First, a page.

HMRC defends 'laughable' call to tweet tax inquiries
Tax officials have defended asking people to tweet their inquiries after an MP said the idea was "laughable".
Stephen Hardwick, director of communications for HM Revenue and Customs, said Twitter would be a "supplement" to calling helplines.
But Mr Hardwick said people should not tweet any personal data.
He apologised for long waiting times on HMRC's phonelines and promised more staff for an expected spike in self-assessment calls this month.
When HMRC suggested using its new @HMRCcustomers Twitter account for some queries, Labour MP Margaret Hodge, who chairs the Commons Public Accounts Committee, said the idea was "laughable".
She added: "No customer based service should tolerate such a poor service and both ministers and senior management should simply sort this out."
Conservative MP Mark Garnier said he was unable to think of even a simple tax query which could be expressed within Twitter's 140 character limit, while shadow Treasury minister Shabana Mahmood said it "beggars belief" that the government would encourage people to "publicly tweet about their tax affairs".
But Mr Hardwick told BBC Radio 4's Today programme: "We are serious about the use of Twitter as a supplement to going online and using the telephone.
"What we don't want people to do is to give us any personal details.
"It's a very useful social media device to get guidance, to help point people to where they can get information online.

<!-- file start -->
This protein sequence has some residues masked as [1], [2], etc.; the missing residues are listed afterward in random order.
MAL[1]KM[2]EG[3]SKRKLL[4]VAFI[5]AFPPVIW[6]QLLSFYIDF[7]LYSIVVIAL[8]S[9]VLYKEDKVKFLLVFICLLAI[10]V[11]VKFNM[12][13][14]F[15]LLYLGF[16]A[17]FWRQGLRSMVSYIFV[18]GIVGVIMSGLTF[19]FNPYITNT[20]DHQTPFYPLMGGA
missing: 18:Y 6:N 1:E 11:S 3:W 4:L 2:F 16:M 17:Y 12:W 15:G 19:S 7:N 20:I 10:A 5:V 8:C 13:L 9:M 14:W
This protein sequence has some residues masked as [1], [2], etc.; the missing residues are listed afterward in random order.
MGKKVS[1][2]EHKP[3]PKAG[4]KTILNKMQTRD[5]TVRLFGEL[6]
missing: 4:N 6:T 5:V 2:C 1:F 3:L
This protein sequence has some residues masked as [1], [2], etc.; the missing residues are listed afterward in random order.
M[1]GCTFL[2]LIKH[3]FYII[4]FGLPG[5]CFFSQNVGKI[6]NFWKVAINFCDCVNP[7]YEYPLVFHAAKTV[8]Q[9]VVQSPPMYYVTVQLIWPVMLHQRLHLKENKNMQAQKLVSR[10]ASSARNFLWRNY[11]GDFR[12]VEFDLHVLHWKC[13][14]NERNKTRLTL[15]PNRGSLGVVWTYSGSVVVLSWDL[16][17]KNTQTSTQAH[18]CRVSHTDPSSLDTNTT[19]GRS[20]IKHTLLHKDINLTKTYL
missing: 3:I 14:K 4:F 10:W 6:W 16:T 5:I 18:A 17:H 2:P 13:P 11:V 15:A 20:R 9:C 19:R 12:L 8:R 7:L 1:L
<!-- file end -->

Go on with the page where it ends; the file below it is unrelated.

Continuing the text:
"It's a pilot, it is starting small, but the whole point of social media is you answer a question once and hundreds or thousands of people can see the answer, rather than answering the phone to all of those people asking the same question."
HMRC figures show that average waiting times for its contact centre telephone queues reached 10 minutes and 53 seconds in September - more than double the five minutes and 21 seconds recorded at the same point in 2013.
Some 34.5% of calls were cut off, compared with the 20.5% recorded last year. And the number answered in under two minutes dropped from half to a quarter.
Mr Hardwick said he was "really sorry" the phone service was not up to standard.
"What we are doing for the self assessment peak in January, which is one of our two big peaks in the year along with the tax credits peak in July, is we are putting 1,500 people on the phones to help," he said.
"We are a bit like the Royal Mail with the Christmas post - you don't staff up all year for a very short-term peak, so we are moving people flexibly in and out of the telephones."
The deadline for filing an online self assessment tax return is 31 January.
Revealing HMRC aimed to answer 89% of calls first time this month, Mr Hardwick urged people not to leave their tax affairs until the last minute.